Sherman and Susan Goldstein, owners of the Tisbury Inn, made a presentation to the chief. They gave him a plaque commemorating the night of the Tisbury Inn fire.

Mr. Goldstein told the audience that ground breaking for construction of The Mansion House, on the site of the Tisbury Inn, is set for July 9. The Mansion House was the original name of the inn.

Mr. Goldstein spoke of the chief's straightforward way with information. "He gives the answers," he said. Mr. Goldstein said that the chief was always fair, never making a distinction based on a person's position in business or politics.

Firemen, including assistant fire chief James Rogers, Ken Maciel and Thomas Colligan, each offered their thoughts.

Joseph Tierney, president of the Tisbury Firefighters' Association, said: "We've all felt like we are his children."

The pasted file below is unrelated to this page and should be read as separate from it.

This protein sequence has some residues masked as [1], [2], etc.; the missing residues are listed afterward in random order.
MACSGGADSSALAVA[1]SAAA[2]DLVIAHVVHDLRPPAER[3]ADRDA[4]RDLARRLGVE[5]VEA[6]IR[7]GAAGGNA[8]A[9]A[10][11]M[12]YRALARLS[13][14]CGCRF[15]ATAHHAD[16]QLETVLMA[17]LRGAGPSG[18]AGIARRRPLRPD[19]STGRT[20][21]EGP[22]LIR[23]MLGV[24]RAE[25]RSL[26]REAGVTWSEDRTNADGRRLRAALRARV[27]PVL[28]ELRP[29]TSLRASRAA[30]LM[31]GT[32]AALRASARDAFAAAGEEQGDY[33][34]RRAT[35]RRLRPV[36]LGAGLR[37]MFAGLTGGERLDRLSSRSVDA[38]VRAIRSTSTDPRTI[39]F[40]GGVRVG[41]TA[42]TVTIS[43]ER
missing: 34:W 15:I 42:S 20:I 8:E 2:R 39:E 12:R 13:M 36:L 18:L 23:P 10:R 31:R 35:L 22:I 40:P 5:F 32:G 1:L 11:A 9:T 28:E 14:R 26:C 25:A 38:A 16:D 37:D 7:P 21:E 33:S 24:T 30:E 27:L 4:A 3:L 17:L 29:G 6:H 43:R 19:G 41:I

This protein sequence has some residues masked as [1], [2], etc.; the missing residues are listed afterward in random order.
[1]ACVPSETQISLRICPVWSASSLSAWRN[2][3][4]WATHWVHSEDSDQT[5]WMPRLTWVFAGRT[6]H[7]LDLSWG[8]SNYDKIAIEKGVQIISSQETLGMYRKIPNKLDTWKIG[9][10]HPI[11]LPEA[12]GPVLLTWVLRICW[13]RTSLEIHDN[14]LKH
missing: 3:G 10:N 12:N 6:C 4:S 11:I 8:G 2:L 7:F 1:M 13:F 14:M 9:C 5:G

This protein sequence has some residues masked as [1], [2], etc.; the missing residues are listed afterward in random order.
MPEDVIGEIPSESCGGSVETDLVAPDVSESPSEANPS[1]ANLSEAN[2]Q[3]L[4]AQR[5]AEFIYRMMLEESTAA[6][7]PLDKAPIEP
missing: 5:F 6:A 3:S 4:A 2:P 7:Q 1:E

Mr. Maciel said: "The chief is like a father. I would hear the chief say to me: ‘Come over here. Come over here.' Then I would go home at night and hear: ‘Come over here, come over here.' "

Letters and plaques were presented to the chief. Proclamations came from Sen. Edward Kennedy and Cong. Bill Delahunt.

Joseph A. O'Keefe Sr., the state retired fire marshal, said: "A good fire chief serves his town; a great chief serves the community."

Mr. Colligan paid tribute to the businesses that support the fire department by allowing their employees to take time off: "We must also thank Brickman's. For without Brickman's, we'd have never had Dick."

The audience applauded.

Stepping in to complete the ceremony, newly appointed fire chief John Schilling and Mr. Colligan gave the retiring chief a Travis Tuck weather vane, depicting Engine 1. With all the firemen standing behind the chief, they gave him a portrait of the fire department.

Chief Clark stood at the podium only for a moment. "This," he said, "has been wonderful."